While there is no doubt that fall is typically thought of as the prime hunting season for geese, there is also a spring snow goose hunting season that offers its own unique set of challenges for hunters. The spring season does not occur in every state, but in most states, especially the more northern areas, it is considered one of the first hunting seasons of the year, ideal for hunters wishing to get a jump start on fine tuning for fall hunting. In some states such as North Dakota it is possible to go snow hunting almost half of the year, with various seasons lasting approximately six months.
The spring goose hunts in more northerly states generally starts in mid-February, and the seasons get slightly earlier as you move further south. Unlike the fall migration, snow geese tend to be less likely to spend long periods of time in one area on the spring migration, and they tend to closely follow the melting snow line fairly consistently. It is therefore important to time your hunting with the melting of the snow. Hunting snow geese is ideal when there are still patches of snow on the ground but increasing areas of dry or bare ground, ideal for camouflage and working with blinds. Snow geese and Canada geese may hold up in one area, waiting for warm fronts to melt snow accumulations before moving farther north, but again this delay is usually relatively short in duration.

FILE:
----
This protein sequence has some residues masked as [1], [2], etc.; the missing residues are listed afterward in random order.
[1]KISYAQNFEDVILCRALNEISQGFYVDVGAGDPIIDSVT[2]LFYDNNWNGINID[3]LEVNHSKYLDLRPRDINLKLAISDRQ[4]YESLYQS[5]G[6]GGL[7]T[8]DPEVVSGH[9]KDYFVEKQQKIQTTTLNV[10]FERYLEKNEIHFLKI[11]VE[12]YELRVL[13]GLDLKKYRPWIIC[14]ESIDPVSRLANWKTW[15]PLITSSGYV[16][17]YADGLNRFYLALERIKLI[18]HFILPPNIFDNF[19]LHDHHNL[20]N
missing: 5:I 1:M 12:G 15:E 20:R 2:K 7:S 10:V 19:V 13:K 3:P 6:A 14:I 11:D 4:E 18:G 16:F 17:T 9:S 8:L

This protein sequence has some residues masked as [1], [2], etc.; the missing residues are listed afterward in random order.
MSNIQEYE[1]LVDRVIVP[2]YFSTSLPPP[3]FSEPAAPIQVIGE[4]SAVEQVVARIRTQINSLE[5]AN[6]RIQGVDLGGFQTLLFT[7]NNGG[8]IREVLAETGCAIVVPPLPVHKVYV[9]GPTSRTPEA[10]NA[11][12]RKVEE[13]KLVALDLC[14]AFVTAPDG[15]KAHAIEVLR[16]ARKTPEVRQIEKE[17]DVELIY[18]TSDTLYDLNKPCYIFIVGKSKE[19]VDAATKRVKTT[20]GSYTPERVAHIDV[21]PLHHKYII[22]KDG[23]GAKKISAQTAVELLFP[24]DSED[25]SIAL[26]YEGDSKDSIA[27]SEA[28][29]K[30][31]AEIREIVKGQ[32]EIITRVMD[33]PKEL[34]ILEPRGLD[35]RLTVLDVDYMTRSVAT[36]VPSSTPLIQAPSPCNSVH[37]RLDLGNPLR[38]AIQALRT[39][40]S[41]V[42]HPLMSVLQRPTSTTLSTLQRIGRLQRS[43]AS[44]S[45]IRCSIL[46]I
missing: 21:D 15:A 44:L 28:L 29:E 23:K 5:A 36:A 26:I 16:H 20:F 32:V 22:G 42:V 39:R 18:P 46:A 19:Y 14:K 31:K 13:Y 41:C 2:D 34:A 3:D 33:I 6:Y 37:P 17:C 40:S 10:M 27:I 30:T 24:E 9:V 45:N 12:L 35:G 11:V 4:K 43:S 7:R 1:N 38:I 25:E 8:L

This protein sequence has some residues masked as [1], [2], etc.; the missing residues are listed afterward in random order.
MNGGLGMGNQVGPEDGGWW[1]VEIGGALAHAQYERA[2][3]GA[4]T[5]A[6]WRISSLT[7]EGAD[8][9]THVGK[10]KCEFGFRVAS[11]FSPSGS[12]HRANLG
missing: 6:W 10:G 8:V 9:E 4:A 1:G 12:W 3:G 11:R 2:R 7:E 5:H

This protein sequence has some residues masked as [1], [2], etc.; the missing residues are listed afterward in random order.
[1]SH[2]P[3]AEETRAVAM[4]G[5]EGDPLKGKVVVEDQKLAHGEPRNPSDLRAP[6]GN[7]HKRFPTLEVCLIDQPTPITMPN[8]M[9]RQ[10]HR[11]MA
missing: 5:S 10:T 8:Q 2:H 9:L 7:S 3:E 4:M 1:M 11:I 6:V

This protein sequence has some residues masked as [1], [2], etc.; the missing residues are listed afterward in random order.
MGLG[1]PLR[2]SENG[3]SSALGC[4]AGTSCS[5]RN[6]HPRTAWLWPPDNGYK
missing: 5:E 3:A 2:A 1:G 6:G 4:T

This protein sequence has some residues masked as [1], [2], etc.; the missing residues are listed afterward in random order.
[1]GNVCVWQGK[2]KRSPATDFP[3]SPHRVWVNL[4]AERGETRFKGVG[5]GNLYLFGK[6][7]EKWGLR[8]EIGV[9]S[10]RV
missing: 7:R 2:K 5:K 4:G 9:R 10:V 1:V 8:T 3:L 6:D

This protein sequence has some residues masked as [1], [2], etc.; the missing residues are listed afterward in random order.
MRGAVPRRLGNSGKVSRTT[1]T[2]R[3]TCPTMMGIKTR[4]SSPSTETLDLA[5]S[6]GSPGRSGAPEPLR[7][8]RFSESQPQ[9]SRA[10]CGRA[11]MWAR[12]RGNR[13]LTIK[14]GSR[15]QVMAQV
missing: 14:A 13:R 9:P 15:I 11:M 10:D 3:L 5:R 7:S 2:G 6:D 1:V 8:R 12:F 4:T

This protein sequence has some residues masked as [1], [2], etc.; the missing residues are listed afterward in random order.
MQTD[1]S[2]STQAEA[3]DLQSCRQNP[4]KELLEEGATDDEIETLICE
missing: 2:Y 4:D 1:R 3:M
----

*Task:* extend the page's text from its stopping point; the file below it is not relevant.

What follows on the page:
To time a snow goose session it is critical to keep an ear and eye out for reports of cold weather, spring storms or other weather conditions that may affect the northern movement. Just because the conditions are ideal for spring snow goose hunting in your area doesn’t mean the flocks may not have been stalled in bad weather further south along the route. Since ground conditions are likely to be fairly wet and sloppy, advanced scouting of fields, roadways and comfortable areas to set up blinds is critical, especially for those early morning in the dark decoy positioning outings. Know the roads and the terrain to avoid getting stuck or hopelessly mired in the middle of a field, especially if you are using vehicles instead of ATVs.
Another key point is to keep in mind that geese in the snow goose hunting season have been hunted in the southern states during the fall and winter, so they may be very leery of decors or blinds, ones that they normally wouldn’t be worried about in the fall hunt. It may be more practical to avoid decoys and work on setting up well disguised blinds rather than trying for decoys and calling to get the flocks to land.